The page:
We are all on a journey. Some of us see our mountain very clearly but some can see just a glimpse of it from a distance. Some of us are confident that there must be another world than the one we were born in, while others don’t question it. But far beyond the forests in a village was a girl who decided to go on a journey and learn which world she was really from. This is a story about finding the world we belong to. I am sure you’re on your quest too.
Chapter 1. The Ordford Village.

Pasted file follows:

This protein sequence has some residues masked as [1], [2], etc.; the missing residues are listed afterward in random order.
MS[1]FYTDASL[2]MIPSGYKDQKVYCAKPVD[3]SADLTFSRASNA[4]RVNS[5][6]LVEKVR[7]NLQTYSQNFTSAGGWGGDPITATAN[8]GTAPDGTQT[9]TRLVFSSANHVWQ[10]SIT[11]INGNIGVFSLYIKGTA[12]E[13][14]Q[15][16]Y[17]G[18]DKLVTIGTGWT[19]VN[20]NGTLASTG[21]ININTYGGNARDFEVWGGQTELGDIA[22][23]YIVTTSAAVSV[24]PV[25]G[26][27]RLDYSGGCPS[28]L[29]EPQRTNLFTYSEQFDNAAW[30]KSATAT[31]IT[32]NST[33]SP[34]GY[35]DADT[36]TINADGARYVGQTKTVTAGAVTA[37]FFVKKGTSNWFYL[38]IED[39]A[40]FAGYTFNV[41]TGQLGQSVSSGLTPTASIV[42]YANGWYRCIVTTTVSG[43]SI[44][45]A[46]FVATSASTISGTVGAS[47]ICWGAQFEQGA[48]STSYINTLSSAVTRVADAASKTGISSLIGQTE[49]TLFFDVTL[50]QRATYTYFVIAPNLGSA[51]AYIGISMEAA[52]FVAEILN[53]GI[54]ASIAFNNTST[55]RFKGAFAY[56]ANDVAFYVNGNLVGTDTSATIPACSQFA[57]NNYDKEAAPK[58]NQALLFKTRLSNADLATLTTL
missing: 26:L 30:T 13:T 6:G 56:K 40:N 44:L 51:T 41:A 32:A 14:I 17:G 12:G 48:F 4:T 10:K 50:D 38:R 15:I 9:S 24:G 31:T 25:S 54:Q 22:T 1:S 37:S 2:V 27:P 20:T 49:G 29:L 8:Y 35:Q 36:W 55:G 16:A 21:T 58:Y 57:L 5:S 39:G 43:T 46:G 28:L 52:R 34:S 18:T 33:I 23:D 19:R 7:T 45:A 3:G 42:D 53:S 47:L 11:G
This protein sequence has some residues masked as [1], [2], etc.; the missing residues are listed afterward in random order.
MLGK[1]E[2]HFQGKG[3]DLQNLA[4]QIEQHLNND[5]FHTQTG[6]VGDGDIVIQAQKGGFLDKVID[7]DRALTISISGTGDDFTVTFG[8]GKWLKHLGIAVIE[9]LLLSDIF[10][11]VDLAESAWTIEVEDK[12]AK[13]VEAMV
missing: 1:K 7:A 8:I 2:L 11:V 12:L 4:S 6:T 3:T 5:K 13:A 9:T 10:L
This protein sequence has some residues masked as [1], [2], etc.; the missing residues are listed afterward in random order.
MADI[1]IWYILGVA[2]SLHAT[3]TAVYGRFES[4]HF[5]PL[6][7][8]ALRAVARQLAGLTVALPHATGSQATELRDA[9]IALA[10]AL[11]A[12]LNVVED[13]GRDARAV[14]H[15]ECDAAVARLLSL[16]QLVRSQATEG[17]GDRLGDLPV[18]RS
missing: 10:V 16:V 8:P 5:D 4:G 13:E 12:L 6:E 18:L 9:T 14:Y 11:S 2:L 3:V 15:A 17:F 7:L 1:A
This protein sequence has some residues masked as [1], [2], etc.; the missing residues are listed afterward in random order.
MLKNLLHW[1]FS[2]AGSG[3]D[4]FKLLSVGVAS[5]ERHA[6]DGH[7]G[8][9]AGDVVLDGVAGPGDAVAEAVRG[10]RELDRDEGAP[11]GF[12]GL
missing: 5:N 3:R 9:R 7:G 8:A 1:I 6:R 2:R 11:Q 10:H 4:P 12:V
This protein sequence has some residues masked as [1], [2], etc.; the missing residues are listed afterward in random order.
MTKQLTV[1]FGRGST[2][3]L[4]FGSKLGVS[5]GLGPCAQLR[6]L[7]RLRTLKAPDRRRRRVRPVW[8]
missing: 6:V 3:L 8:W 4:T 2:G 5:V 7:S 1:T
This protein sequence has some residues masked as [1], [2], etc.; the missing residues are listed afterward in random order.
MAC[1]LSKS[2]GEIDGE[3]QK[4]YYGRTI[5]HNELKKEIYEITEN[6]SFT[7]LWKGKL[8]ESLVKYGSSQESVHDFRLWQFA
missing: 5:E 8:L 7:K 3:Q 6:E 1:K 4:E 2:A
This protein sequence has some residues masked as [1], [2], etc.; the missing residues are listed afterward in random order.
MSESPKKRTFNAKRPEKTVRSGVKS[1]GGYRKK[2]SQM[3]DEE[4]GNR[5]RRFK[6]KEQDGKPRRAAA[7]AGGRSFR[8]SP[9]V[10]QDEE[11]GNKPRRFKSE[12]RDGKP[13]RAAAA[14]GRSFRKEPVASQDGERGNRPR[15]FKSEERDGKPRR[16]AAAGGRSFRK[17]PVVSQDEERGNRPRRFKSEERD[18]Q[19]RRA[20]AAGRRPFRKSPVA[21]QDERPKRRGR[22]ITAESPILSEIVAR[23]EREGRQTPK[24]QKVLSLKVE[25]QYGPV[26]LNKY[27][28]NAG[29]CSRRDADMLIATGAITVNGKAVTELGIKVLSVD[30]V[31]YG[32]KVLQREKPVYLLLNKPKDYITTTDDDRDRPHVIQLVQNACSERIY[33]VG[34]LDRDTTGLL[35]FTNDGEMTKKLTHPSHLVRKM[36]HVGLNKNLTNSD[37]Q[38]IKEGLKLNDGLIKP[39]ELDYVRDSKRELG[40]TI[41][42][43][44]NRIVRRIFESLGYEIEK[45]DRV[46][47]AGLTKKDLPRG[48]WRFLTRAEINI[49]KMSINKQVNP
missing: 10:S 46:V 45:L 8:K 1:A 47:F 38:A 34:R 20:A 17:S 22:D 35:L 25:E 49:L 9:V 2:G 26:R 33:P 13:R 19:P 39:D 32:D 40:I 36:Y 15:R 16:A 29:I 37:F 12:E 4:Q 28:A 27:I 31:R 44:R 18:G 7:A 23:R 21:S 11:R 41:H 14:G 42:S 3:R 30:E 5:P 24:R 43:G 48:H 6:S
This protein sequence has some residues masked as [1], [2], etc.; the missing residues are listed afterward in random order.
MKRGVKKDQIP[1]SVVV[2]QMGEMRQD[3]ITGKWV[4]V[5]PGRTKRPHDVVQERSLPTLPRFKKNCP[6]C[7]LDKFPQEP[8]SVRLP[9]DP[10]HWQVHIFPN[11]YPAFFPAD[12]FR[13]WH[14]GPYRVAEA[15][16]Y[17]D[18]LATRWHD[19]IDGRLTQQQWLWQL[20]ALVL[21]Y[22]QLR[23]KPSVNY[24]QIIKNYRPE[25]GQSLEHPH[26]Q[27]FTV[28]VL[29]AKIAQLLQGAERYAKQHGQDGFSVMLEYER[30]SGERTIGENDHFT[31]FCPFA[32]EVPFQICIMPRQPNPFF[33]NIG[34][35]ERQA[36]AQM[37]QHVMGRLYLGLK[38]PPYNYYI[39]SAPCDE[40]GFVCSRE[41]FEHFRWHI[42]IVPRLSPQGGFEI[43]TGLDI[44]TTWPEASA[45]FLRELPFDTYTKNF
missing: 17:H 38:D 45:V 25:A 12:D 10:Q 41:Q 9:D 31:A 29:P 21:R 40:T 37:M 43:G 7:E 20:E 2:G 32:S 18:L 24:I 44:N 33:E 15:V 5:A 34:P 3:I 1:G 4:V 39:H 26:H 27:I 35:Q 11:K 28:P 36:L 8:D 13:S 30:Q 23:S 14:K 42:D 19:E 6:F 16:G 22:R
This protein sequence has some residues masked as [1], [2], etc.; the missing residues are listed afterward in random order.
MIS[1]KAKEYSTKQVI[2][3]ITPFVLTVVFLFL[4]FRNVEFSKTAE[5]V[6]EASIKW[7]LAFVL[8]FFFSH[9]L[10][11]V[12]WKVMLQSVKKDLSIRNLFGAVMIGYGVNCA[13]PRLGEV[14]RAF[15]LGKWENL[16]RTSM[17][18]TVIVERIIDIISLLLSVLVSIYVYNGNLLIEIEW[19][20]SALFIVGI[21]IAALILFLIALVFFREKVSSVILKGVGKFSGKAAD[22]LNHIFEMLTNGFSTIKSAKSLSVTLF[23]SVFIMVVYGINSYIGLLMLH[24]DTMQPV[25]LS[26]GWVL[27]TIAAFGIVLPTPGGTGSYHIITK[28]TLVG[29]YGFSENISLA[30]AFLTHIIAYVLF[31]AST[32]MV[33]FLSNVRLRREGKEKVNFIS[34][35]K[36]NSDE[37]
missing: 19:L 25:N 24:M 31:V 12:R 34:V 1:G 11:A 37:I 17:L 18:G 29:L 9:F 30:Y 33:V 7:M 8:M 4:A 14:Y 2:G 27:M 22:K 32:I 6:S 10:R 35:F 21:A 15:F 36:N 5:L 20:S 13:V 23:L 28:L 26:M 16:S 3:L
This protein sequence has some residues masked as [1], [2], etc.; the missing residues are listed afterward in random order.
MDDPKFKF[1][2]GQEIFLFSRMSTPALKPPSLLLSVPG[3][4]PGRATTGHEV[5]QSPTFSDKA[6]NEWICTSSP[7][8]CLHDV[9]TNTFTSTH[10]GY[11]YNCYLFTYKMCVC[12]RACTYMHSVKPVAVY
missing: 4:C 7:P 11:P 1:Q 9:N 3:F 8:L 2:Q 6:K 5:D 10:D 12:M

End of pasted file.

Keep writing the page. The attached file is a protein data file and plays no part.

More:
It was a village like so many others in the world. Some people worked in the fields, some commuted to the cities. Some people were content with where they were and some thought there must be something more to life. At the edge of this village was a school that taught the local children about life and how it should be lived. Every year, sometime in June, on the first day of astronomical summer, a cohort of children would finish high school. In the village this was the day when all students would decide what do they would do with their life moving forward. One year, in the crowd of students waiting for that day to come, there was a girl named Lola. Every year when she had seen the older students finishing school she had been somewhat jealous – she longed for her graduation day. The majority of students had no complaints about the life set out for them in the village, but Lola was different. She had studied diligently, trying hard to do her set homework and follow the path in the way the school system had designed. But despite her effort it all seemed like a chore; something seemed not quite right for her in the world she had been born into. For a long time, since she was very young, there had been something like an itch inside her body. Yet, she did not know what this was. Ignoring it for years, she followed the routines and schedules and just tried not to be too different from the others; she stayed compliant with the requirements of the village. Every day for many years, as she was walking to school from her family home, she would gaze at the view of the faraway mountains. There was a legend in the village that the mountains were sacred and that the people of the village must respect them from a distance but not get too close. When Lola looked at the shape of the mountains from afar, her eyes sparkled and her energy levels increased – something was awakening in her. As long as she could see the mountains as she walked, she was happy, vigorous and somehow walked faster without realising it. As soon as the mountains disappeared below the horizon as she got closer to school she fell into her everyday mood of being just okay and trying to stick to the school routine. As she grew older, sometimes on her way back home from school she’d make a detour and walk closer to the mountains… just to look at them, to be a bit closer, to be alone with the mountains for a small, sweet moment. One day, when she was in her late teenage years, Lola decided to go on a long walk beyond the forest. She planned to get up early on Saturday morning, before sunrise, so as to have as much time in the day as possible. Lola wanted to walk towards the forest and the highlands, behind which were the mountain passes. She wanted to go closer to the mountains and see for herself why they were called sacred. She prepared her backpack with some food and drink for the day and got herself ready for the walk. Her mum had asked her the evening before where would she be going. Lola replied that she just wanted to go to the fields and highlands behind the village to admire the mountains. Her mum listened calmly and said to her, “That’s all right, but remember that the mountains are sacred.” Lola knew this, of course – it was common knowledge – but she asked, “But why is this? Why are the mountains sacred? Can we go there one day and visit the villages that are around them?” Lola’s mum answered, “If you would really, really like to go, I won’t stop you, but it’s a lonely journey. You will have to go alone. It’s a dangerous journey too. Many people have been lost and never returned to the village after going on this quest in the past. So we, the people of the village here, should respect the mountains and the villages around them and stay where we are. You can go and see the mountains from a closer distance, but remember, there is a time for everyone to decide what they will do after school. Just wait for your time, don’t rush, don’t get too close yet.” Lola’s mum knew her daughter very well, and she knew what was coming, hence she did not want to stop her from seeing the mountains and said nothing more to stop her from getting closer that day. And Lola did exactly that – got up early as she had planned and made her way through the darkness of the village while everyone else was still sleeping. She walked through the fields that surrounded the village and then into the green forest behind. As she walked into the trees, the sun started rising and the birds started singing almost as if they were welcoming her into their world. The day looked set to be sunny and beautiful, just as summer was meant to be. She walked joyfully, despite the heavy backpack. She emerged from the far side of the forest to find huge meadows covered with flowers that she had never seen before. She traversed the fields with growing excitement – she was getting closer to the mountains. After she passed through the meadows she sat down on the ground to rest, as it was already midday. The view of the mountains was so much better than what she was able to see from the village and it took her breath away. She got up and began to move closer, and it was then that she felt the itch again. It was not painful; it seemed like joy, like a pleasant hunger, like bubbles in her gut, something that was pulling her joyfully closer and closer to the mountains. Lola could now see the mountains in greater detail. They were taller than they seemed from the village. More powerful and mighty. Yet they still seemed so far away that now Lola understood why the people in the village called them sacred. She sat down in admiration for the mountains and the power they seemed to hold. After a short rest Lola decided to walk deeper into the highlands to be able to see the mountains from as close a distance as she could reach that day. She walked towards the high hills, and when she got closer she realised that the mountains were separated from the flower valleys and highlands by a huge river. The river was so big that she could barely see the houses on the other side. Beyond the river she could just see green lands and the mountains far away, mountains behind mountains, some connected to each other like sisters holding hands, while others stood separate. She sat down again on the grass. The day was beautiful. The sun was softly brushing her skin and the warm wind hugged her. Her chest loosened and felt lighter. Sacred calmness poured through each part of her body. She closed her eyes as she lay on the grass, face turned towards the sun, and thought, “This what happiness feels like – it’s soft, it’s gentle, it’s calm.” Her stomach was bubbling joyfully. She stayed like this for a little longer and then opened her eyes. She stared at one of the tallest mountains she could see and thought, “I see you now, I know you, though not from today; I know that we were friends long ago.” She breathed the fresh air into her lungs and allowed her thoughts to continue. “Every day, when I was coming back home from school, bored and tired of it, wanting to be closer to you, I used to stop by the forest, sit by an oak tree, lean my whole body against it and dream of something that I could not discover in the village. I would close my eyes, yet I saw you somehow there, and I saw you in my dreams. I imagined you just as I can see you now. “People often talked about the sacred mountains in stories and legends. One day, I imagined a mountain for myself. Whenever I had time when coming back from school, I stopped there by the mighty oak tree, felt its energy and designed the mountain in my imagination. I thought, ‘First I will create you in my dreams, and then I will make my way to meet you when the time comes.’ Now, when I look at you, you are no stranger to me. I have imagined you and thought about every detail of what you look like. And here you are. You are my mountain. Powerful and beautiful, distant yet so familiar, unreachable yet so close to me.” Lola felt the butterflies in her stomach. She jumped high and sang a joyful song. Then she danced around, humming an unknown tune. The forest birds flew around her as if they were tracing patterns in the sky. The day passed by as she enjoyed herself there among nature, all by herself. After a while she became tired, the excitement drained away, and she sat down on the ground again, feeling fear like never before. It felt as if the mountain was looking at her with big, terrifying eyes, trying to scare Lola away from the idea of coming closer. It seemed as if the mountain thundered and became distant and unreachable again. Lola did not understand what was happening inside her. Suddenly the evening came and the mountains were covered in dark clouds. Thunder crashed in the distance and lightning illuminated the mountains. Lola saw heavy rain coming her way and rushed to safely make the journey home. As she arrived home, tired from the day and overwhelmed by all she had seen and felt, she went straight to bed. As she lay in bed she looked through the window and saw the top of the mountains far away. She had never noticed the view before this day. Before, she had only seen the highlands, while the mountains were beyond the horizon. So why was it this evening that she was able to see the top of the distant mountains from her bedroom window? It was not a clear view, almost as if nothing was there at all, yet somehow she could still see it. Before she closed her eyes she stared at the sight for a little longer. Her feelings were mixed and confusing to her. She remembered the joy in that first moment when she saw the mountain from the highlands, but also the fear that seized her when she stopped dancing. Looking at the almost invisible tops of the mountains, she thought, “Ah, the mountains are sacred, there is no point in thinking about them for long. Maybe I should just keep them in my imagination and thoughts, as a dream that is not reachable, not available to me. Maybe the mountains can be reached by those to whom they reveal themselves; maybe they are for those who live in villages beyond the river, closer to them. Maybe for the people of our village they are sacred, but not for us. Ah, it was a tiring day, with a storm of thoughts and emotions. I’ll think about the mountains tomorrow.” Then Lola fell asleep.